By and large, the movies that come out today are totally amazing-they’re technological marvels with awe-inspiring production, presentation and gimmickry. However, even this untouchably flawless status hasn’t stopped the average person from wanting to mess with them. Voila, multipath movies-customizable celluloid (or in this case CD-ROM) that gives you the ability to choose plot direction, character development and a host of possible outcomes. Brilliant.
Multipath movies, as the name implies, contain a variety of different `paths’ that users can choose to modify the progression of events. Because the viewer has input into what actually transpires, there is a fair degree of control over specific outcomes; it’s this satisfaction of one’s curiosity that makes the multipath so exciting.
This genre of movie has come a long way in the past couple of years; even as recently as a year ago, the multipath movies we tested were dogs, burdened with choppy motion, block-ish characters and a flow of action that resembled gridlock, rather than interactivity. Regarding `input into different scenarios’ of these dino-movies, let’s just say that ‘limited’ was the word that immediately sprang to mind. Well, limited no more! While today’s multipath incarnations are still hardly perfect, everything is noticeably more slick.
When it comes to viewer-directed offerings, Brilliant Digital Entertainment (www. multipath.com) is right in the thick of things. This company’s content development is currently based on popular films and TV characters like Ace Ventura, Xena and Superman, and is available on CD-ROM and over the Internet. In putting one of the new movies through its paces, we opted for a guaranteed laugh, choosing an Ace Ventura title.
So how do these movies work? You simply pop in the CD, press play and soon enough you’re watching an animated Ace in full quirkiness, waltzing across your screen. Scenario options pop up about every couple of minutes or so, letting you choose whether Ace takes the job of manure handler, how he dances through his dialogue or where he finds his clues. Needless to say, if you explored every option, you would be preoccupied for a while. Typically, an episode can last anywhere between 30 minutes and a couple of hours, depending on how adventurous you choose to be.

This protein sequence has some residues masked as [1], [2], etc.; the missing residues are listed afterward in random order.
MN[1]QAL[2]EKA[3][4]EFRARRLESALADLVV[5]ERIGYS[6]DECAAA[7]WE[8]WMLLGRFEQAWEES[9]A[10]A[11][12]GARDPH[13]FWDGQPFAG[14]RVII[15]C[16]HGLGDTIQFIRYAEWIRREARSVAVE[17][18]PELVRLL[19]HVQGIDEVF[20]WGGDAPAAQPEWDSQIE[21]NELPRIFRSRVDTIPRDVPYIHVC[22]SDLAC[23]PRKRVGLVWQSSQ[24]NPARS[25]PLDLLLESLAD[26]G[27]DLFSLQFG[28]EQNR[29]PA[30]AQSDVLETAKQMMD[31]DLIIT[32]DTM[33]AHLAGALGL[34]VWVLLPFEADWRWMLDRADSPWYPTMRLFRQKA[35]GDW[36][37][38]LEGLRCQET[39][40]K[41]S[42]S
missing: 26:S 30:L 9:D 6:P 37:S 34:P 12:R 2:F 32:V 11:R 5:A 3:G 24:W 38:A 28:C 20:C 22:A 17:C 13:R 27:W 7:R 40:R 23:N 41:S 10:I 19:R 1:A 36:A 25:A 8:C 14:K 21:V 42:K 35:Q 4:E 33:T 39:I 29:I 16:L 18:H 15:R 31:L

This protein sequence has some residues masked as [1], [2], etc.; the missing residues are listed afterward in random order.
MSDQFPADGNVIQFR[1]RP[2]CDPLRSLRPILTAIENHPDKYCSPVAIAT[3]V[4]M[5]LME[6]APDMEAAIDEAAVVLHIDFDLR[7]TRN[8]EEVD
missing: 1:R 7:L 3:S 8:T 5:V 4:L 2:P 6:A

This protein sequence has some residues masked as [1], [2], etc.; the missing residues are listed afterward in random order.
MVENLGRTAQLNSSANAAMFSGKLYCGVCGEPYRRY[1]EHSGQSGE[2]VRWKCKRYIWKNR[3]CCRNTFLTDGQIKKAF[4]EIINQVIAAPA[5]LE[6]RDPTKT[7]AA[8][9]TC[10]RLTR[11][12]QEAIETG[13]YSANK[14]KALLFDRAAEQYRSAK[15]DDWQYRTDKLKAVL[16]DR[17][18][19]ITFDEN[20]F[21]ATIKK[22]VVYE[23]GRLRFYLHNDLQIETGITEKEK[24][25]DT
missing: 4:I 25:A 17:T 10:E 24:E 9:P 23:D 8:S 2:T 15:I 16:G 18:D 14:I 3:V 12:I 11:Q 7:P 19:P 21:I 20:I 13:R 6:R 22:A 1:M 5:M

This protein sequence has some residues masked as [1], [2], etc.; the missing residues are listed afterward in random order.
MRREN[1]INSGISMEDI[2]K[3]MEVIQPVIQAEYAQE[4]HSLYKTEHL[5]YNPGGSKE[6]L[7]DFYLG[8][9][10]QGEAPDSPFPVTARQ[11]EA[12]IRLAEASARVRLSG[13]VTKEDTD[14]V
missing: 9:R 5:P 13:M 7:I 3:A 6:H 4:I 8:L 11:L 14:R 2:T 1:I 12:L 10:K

The character animation uses polygons to provide a sense of depth. What this means is that the characters aren’t two-dimensional or completely smooth, but instead look like they’re made of softened cubes. They are however, far more realistic than the animation you see on TV, with life-like facial expressions and mobility. Also worth mentioning are the superb sound effects and 3-D perspectives.
A key component of any multipath offering is the integration of the user’s selections-the more seamless, the better. Our utopian visions of the future (video on demand, wrist walkie-talkies and all that) mean that we’re a technologically demanding bunch, expecting interactivity of any sort to be super-slick and unnoticeable (in this case meaning absolutely no breaks in the flow of content). The Ace Ventura CD pulls this off marvelously, with zero delay in the action.
In screening a movie with so many options, one might expect to get quite bored wading through them all, but actually the plot development and execution is so well done that you don’t. You always feel like a key part of the whole scenario. A save (to desktop) option would be a boon, giving future Spielbergs the ability to revisit their creations for future viewing.
Multipath movies (and the technology behind them) are going to be an important medium in the near future, for content providers and publishers alike. They provide significant flexibility in giving viewers access to alternate views and ways to ingest your content or messages (in everything from full-length features to the shortest interactive advertisements). Brilliant has already formed a joint venture with the rock group KISS that will allow users to interact with 3-D animated images of the band, their voices and some of their recordings as they travel on tour (available this spring), so things are definitely pushing forward.
Being able to take an active role in steering plots and outcomes offers a truly interactive experience. Soon enough, viewers will feel in total control of their multipath experiences, and that is a huge step from where we are now.
Next month: The Cyber Space checks out how new Shockwave technology is
revolutionizing blockbuster movie Web sites.
Greg Skinner is the director of Mina, a market intelligence company with expertise in the youth market. He also admits to having an unhealthy obsession with the World Wide Web. KidScreen asked him to do some browsing on our behalf and report on the latest developments in new media and how these innovations are having an impact on the kids entertainment industry. He is still at it. If you have any suggestions or ideas for topics you’d like to see in ‘The Cyber Space,’ please contact
Greg Skinner at 416-504-6800 (phone), 416-504-4054 (fax) or firstname.lastname@example.org (e-mail).